Marks & Spencer will spend £12.5 million expanding its London retail portfolio, with a pipeline of new outlets likely to create 200 new jobs for Londoners.
It follows a £10.3 million investment in the historic retailer’s London store estate last year, which also resulted in the creation of 200 jobs, for a total of £23 million and 400 jobs over a two-year period.
The majority of retailers will be food-focused, with food halls debuting in Earlsfield, a food hall in Liverpool Street Station, and a refurbished M&S food hall in Waterloo Station.
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This week, the firm will launch a new 38,000 sq ft store in Croydon’s Purley Way, which will be a “full-line” store retailing clothing, home products, food, and will include an M&S Café.
Chief executive Stuart Machin said: “M&S has been innovating in London for over a hundred years. We’re proud that many of our high street ‘firsts’ were born in the capital – from operating a chain of penny bazaars across London in the early 20th century to opening our first ever Simply Food here in 2001, and trialing our first new-look Foodhall design in Clapham in 2019.”
“Today, a third of all M&S stores are located in London – whether in train stations, shopping centres, or high streets – and today’s investment shows that we are committed to offering shoppers in our great capital city the best of M&S for the next 100 years and beyond.”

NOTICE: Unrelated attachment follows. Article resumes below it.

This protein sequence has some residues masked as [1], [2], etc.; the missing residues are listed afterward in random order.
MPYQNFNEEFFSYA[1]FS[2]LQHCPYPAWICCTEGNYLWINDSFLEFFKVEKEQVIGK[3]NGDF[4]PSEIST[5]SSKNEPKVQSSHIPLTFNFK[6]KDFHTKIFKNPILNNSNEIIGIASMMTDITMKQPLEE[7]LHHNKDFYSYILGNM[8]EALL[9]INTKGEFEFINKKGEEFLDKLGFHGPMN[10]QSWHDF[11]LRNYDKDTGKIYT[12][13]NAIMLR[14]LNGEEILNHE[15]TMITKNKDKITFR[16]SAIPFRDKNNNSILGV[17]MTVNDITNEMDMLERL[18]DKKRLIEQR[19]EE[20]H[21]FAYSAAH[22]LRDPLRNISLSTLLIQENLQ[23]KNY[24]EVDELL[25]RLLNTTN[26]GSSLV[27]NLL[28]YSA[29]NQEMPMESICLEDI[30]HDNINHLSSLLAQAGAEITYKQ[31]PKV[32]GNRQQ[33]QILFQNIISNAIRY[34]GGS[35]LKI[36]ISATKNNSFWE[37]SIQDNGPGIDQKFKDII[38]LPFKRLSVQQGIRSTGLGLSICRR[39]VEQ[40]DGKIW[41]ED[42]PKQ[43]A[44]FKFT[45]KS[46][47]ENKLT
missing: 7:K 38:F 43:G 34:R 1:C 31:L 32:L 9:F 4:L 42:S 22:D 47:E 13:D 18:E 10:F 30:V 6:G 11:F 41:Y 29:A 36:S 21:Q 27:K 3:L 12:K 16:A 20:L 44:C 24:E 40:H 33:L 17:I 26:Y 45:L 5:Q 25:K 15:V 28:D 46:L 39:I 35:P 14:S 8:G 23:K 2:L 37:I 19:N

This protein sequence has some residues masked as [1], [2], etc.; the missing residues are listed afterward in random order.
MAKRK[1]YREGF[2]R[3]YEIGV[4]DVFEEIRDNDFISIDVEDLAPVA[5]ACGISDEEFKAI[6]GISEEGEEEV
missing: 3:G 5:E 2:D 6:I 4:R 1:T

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Mr. Machin has lambasted the government’s decision to end tax-free shopping and the “proliferation of tacky candy stores” on Oxford Street, claiming that London has slipped behind other large cities.
In a letter in the Evening Standard, he said: “The high street which is meant to be the jewel in London’s crown today is a national embarrassment, with a proliferation of tacky candy stores, antisocial behaviour and footfall remaining in the doldrums, 11% down on pre-pandemic levels.
“And the scrapping of tax-free shopping for international visitors only holds London back further. Meanwhile, other cities are beginning to thrive again. It pains me to see our great city like this. For too long now it has been on life support.”
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Source: Retail Gazette
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